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Grover family states its case for solar farm

  • Donna and Phil “Butch” Grover at the family farm on Brattleboro Road in Bernardston. August 9, 2018 Recorder Staff/Paul Franz

  • Donna and Phil “Butch” Grover and their daughters Rena and Regina at the family farm on Brattleboro Road in Bernardston. August 9, 2018 Recorder Staff/Paul Franz

  • Rena, Regina and their parents Donna and Phil “Butch” Grover at the family farm on Brattleboro Road in Bernardston. August 9, 2018 Recorder Staff/Paul Franz

  • Rena Grover feeds the cows at the family farm on Brattleboro Road in Bernardston. August 9, 2018 Recorder Staff/Paul Franz

  • Proposed solar farm site in Bernardston. August 9, 2018 Recorder Staff/Paul Franz



Staff Writer
Saturday, August 11, 2018

BERNARDSTON — The Grover family’s decision to pursue a solar panel installation for their field at 32 Fox Hill Road was not made impulsively.

Over the last 25 years, Butch Grover said, the expenses for the family’s dairy farm has tripled, while the price of milk has gone down.

“We don’t know whether that milk is going to be worth 14 dollars a hundred (hundredweight, 100 pounds) or 22 dollars a hundred, but we know it’s going to cost 25 dollars a hundred to make it,” Butch Grover said. “It’s made miners out of farmers. It’s taking away what we’ve got invested in the land. … We’ve got to figure out a way of getting somewhere near what we’ve got for expenses.”

Butch Grover and his wife, Donna, are the third generation to operate the 106-year-old River Maple Farm. Their daughters, Rena, 24, and Regina, 26, want to be the fourth.

But with markets for dairy farmers becoming increasingly difficult, the family has been forced to find alternative ways of using the land. The options are limited though.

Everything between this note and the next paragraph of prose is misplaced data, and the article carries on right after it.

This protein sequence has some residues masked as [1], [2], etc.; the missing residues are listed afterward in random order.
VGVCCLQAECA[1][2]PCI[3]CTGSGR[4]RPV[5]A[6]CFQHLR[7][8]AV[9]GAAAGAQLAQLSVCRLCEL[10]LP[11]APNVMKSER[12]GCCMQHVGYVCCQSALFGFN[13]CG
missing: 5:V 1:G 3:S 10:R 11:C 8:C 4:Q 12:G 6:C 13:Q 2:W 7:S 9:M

Bernardston’s soil isn’t particularly rich, Butch Grover said, so farming vegetables wouldn’t work.

Several developers have approached the family about buying pieces of farm land for low-income housing projects. But that would only be a temporary fix to a long-term problem, Donna Grover said.

“Then we’ll just keep juggling until we need another fix,” she said. “And then we’ll sell another part, and it will keep going like that.”

“We don’t want to develop the land,” Regina Grover said. “That’s the last thing we want to do.”

The solar panel installation will give the Grovers the income they need to continue operating their dairy farm without making the land unfarmable in the future. The plan is to drive the solar panels directly into the soil, without concrete bases or any other permanent alteration to the land. After 25 years, the solar panels will be removed or renewed, depending on what the agricultural market is like then.

The family chose to work with the Clean Energy Collective because they see it as a “community-focused” company, Regina Grover said. Local residents can buy into the program for a reduction to their energy bill.

The project would support the local economy, the Grovers say.

“We need to realize, where is our electricity going to come from?” Regina Grover said. “Is it going to come from Canada, or are we going to make it ourselves?”

“I just wish the town could embrace this project,” Donna Grover said. “Years ago when the electricity came in, they had parades in town. Now people worry about what it’s going to look like.”

Contact Max Marcus at mmarcus@recorder.com or 413-772-0261 ext. 261.